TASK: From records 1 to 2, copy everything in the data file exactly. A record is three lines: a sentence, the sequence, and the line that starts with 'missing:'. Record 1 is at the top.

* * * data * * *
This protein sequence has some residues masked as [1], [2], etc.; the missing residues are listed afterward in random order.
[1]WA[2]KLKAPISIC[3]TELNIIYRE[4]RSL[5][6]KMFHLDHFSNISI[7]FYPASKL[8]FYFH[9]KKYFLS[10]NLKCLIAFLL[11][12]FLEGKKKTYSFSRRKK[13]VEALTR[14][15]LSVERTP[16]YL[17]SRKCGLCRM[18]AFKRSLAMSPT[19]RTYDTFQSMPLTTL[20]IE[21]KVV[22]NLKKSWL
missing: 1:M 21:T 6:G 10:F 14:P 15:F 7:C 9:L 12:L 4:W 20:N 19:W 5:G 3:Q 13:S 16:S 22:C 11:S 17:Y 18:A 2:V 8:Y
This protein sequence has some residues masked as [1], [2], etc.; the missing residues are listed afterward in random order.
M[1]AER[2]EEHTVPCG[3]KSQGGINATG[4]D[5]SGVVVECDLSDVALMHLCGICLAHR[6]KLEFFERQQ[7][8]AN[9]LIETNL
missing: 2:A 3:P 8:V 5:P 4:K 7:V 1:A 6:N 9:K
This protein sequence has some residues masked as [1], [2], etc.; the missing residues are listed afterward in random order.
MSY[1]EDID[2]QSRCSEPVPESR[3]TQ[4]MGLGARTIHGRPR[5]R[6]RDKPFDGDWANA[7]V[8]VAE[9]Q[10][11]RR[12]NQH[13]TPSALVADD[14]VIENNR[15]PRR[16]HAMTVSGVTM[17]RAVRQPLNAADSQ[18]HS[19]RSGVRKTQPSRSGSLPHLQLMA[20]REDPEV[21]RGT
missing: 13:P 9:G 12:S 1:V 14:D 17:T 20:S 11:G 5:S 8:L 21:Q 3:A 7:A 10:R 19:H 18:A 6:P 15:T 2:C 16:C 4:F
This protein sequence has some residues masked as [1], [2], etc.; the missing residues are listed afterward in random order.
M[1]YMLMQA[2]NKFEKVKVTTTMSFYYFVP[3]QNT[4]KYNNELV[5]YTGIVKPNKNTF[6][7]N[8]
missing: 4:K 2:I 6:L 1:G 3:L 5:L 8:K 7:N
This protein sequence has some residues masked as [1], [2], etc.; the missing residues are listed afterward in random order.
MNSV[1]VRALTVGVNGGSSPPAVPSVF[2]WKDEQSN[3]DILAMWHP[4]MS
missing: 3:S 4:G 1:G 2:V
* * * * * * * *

This protein sequence has some residues masked as [1], [2], etc.; the missing residues are listed afterward in random order.
[1]WA[2]KLKAPISIC[3]TELNIIYRE[4]RSL[5][6]KMFHLDHFSNISI[7]FYPASKL[8]FYFH[9]KKYFLS[10]NLKCLIAFLL[11][12]FLEGKKKTYSFSRRKK[13]VEALTR[14][15]LSVERTP[16]YL[17]SRKCGLCRM[18]AFKRSLAMSPT[19]RTYDTFQSMPLTTL[20]IE[21]KVV[22]NLKKSWL
missing: 1:M 21:T 6:G 10:F 14:P 15:F 7:C 9:L 12:L 4:W 20:N 19:W 5:G 3:Q 13:S 16:S 22:C 11:S 17:Y 18:A 2:V 8:Y
This protein sequence has some residues masked as [1], [2], etc.; the missing residues are listed afterward in random order.
M[1]AER[2]EEHTVPCG[3]KSQGGINATG[4]D[5]SGVVVECDLSDVALMHLCGICLAHR[6]KLEFFERQQ[7][8]AN[9]LIETNL
missing: 2:A 3:P 8:V 5:P 4:K 7:V 1:A 6:N 9:K